Grève. Chemin de fer de l'AOF et du Togo. Renseignements.
Compte rendu. Correspondences (1947-1949)
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(p1) This commission was composed of the sécretaires-général of all the unions in Dakar. They met to discuss their response (attitude) towards the railroad strike. M. Bouvier presented the sentence of the arbitration commission and a railroad representative said that they would continue the strike until their demands were met.
In the following discussion, everyone agreed to aid the cheminots. Some wanted a general strike (Gueye Abbas and Lamine Dialla) while others wanted to give money, organize protests, etc. In the end, they decided to have a "grand meeting d'information" at the race track, take up a collection for the strikers, and afterward, send a message to the Haut Commissaire, Gouverneur Général de l'AOF announcing a date for a general strike to be held if the railroad workers' demands were not met.
(p2) Lamine Diallo wanted the general strike to be held early, before the Haut Commissaire, Gouverneur Général de l'AOF could draft cheminots and force them back to work to end the strike. The mass meeting was set for November 6, 1947. Lamine Diallo received applause when he declared that "le moment n'est plus de savoir si les revendications de nos camarades cheminots sont justifiées. Si mˆme elles ne le sont pas, nous devons prendre position hardement pour eux, car l'échec de leur mouvement serait la mort du syndicalisme en AOF" (It is no longer a question of whether the railroad workers' grievances are just. Even if they are not, we must support them because their defeat will end the labor union movement in AOF.)
The Guinean unions offered unanimous support for the railroad strike.
Signed by Secretaire Sekou Touré and Sécretaire-Général Soriba Touré.
This document is attached to a cover note signed by Direction de la Surété Générale Ch. Bodio, n°1408 DSG (Dakar, December 17, 1947)
Racine Mademba met with the chef de gare Drame Keita in Toukoto and told him that the strike was illegal, that it was bad for the economy and that when it was over, most strikers would lose their jobs and others would suffer the loss of their pay. He claimed that only 1,500 cheminots were necessary to operate the Chemin de Fer Dakar-Niger. He also said that African deputés would not be able to help the strikers because the strike was illegal. M. Mademba also met with Cmdt. Bertrand of the Service Spécial des Travaux.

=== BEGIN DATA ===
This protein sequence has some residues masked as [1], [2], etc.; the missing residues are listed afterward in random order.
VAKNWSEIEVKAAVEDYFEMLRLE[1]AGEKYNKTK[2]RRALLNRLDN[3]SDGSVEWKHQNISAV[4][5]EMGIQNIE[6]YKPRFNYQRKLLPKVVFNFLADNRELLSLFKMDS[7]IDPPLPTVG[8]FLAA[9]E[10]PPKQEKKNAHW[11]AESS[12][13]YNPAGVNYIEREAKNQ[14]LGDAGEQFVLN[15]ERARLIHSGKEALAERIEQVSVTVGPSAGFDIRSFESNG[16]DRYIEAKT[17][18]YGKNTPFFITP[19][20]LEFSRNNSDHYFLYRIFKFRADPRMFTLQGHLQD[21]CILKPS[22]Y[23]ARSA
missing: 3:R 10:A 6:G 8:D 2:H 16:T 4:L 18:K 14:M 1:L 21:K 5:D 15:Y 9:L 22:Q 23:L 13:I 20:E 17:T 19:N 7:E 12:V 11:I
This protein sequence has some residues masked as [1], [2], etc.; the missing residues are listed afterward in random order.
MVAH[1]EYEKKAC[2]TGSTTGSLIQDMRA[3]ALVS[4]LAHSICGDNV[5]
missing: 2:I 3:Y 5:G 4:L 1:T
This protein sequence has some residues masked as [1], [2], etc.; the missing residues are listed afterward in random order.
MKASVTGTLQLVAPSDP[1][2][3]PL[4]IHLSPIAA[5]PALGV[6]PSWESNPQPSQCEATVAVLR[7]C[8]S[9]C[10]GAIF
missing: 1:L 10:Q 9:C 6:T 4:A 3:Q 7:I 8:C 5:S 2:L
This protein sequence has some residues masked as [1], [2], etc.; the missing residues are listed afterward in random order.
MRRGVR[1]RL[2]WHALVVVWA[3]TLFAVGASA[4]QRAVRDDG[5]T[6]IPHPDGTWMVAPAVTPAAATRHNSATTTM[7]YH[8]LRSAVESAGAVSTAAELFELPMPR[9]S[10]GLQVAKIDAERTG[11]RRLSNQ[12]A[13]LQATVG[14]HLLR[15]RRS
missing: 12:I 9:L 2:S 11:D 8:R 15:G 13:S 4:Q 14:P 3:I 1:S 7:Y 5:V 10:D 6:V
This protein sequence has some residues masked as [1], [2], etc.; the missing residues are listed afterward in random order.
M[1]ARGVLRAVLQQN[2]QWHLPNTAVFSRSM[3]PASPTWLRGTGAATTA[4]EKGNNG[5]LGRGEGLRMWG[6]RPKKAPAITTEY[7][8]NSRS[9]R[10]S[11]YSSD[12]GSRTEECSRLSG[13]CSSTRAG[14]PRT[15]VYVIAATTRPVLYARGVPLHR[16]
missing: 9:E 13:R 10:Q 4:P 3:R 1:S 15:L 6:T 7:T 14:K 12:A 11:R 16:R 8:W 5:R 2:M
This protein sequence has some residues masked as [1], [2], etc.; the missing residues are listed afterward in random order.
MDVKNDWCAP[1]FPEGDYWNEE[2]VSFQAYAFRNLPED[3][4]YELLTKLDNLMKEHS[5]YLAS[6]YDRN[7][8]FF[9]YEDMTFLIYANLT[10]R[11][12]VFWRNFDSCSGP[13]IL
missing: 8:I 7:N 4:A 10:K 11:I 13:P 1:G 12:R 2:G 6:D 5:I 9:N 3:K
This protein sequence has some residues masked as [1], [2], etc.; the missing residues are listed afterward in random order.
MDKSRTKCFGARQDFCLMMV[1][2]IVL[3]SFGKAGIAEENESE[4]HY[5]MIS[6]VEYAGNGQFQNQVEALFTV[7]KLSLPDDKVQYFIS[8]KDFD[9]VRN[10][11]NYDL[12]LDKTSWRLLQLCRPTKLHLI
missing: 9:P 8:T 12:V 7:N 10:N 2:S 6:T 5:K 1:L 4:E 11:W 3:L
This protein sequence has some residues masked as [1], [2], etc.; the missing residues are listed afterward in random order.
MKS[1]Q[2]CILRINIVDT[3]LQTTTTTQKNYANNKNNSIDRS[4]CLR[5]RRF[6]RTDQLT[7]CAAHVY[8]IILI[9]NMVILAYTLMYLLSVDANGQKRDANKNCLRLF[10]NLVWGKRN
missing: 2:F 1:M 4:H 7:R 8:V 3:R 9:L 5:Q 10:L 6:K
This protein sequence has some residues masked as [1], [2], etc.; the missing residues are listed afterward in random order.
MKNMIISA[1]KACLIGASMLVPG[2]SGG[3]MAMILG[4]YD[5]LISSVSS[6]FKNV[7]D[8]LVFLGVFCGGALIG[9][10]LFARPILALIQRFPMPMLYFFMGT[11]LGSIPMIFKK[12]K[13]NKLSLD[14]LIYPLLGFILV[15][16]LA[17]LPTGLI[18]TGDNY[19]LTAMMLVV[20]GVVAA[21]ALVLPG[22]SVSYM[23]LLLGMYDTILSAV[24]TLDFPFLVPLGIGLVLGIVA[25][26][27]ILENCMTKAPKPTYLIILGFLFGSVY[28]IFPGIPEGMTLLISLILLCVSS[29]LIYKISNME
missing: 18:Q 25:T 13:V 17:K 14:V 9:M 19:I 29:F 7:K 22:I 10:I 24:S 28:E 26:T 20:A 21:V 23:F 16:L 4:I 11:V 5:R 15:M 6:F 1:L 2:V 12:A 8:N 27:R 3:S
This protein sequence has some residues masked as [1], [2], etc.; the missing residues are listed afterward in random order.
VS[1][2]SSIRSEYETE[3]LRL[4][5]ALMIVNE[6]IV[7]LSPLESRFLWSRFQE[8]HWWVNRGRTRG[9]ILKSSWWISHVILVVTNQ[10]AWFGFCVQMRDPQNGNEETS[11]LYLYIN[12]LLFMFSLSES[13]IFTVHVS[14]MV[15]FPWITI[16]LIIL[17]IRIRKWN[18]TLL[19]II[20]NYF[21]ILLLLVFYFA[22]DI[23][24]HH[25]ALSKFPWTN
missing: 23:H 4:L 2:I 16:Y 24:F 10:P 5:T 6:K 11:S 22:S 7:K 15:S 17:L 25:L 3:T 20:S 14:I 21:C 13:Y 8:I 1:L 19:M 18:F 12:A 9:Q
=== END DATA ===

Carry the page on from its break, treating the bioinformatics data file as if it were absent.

On December 22, 1947, eight cheminots returned to work on the Chemin de Fer Dakar-Niger at Thiès. At noon, they were confronted by a group of women and children who blocked their return to work with shouts and insult. Police had to escort them back to work.
That evening, a meeting of strikers attracted 900-1,000 men. Jacques Gaye, the Conseilleur Général, warned them not to interfere with men who returned to work, in order not to break the laws concerning "liberté du travail." In contrast, a worker named Seck N'Diaye said they should "caisser la figure à tous ceux qui avaient repris le travail."
On December 23, 1947, a ninth worker returned to work.
At a meeting on December 25, 1947, 250-300 cheminots seemed divided as to whether to continue the strike, despite a speech by Ibrahima Sarr. Bikiri Gaye, gérant de la cooperative indigène, said he couldn't feed the strikers.
Soudanese cheminots had their own meeting on December 26, 1947, and voted to return to work on January 2, 1948. According to Adjutant Reffert, the Soudanese were "l'elite des ouvriers indigènes du Dakar-Niger" and local folks were the laborers (ouvriers). As of December 26, 1947, only 15 had returned to work. Moussa Diarra led a Soudanese delegation to see the Gouverneur Général de l'AOF on December 26, 1947.
60 Mossi workers of the Service de la Voie et Batiments on the Chemin de Fer Abidjan-Niger (from Ouahigouya) demonstrated for higher pay on February 2, 1940 in front of the offices of the Services Généraux du Chemin de Fer Abidjan-Niger. M. Lagardelle told them that they were free to work elsewhere, but if they chose to leave, they would not receive transport home since they hadn't finished their contracts.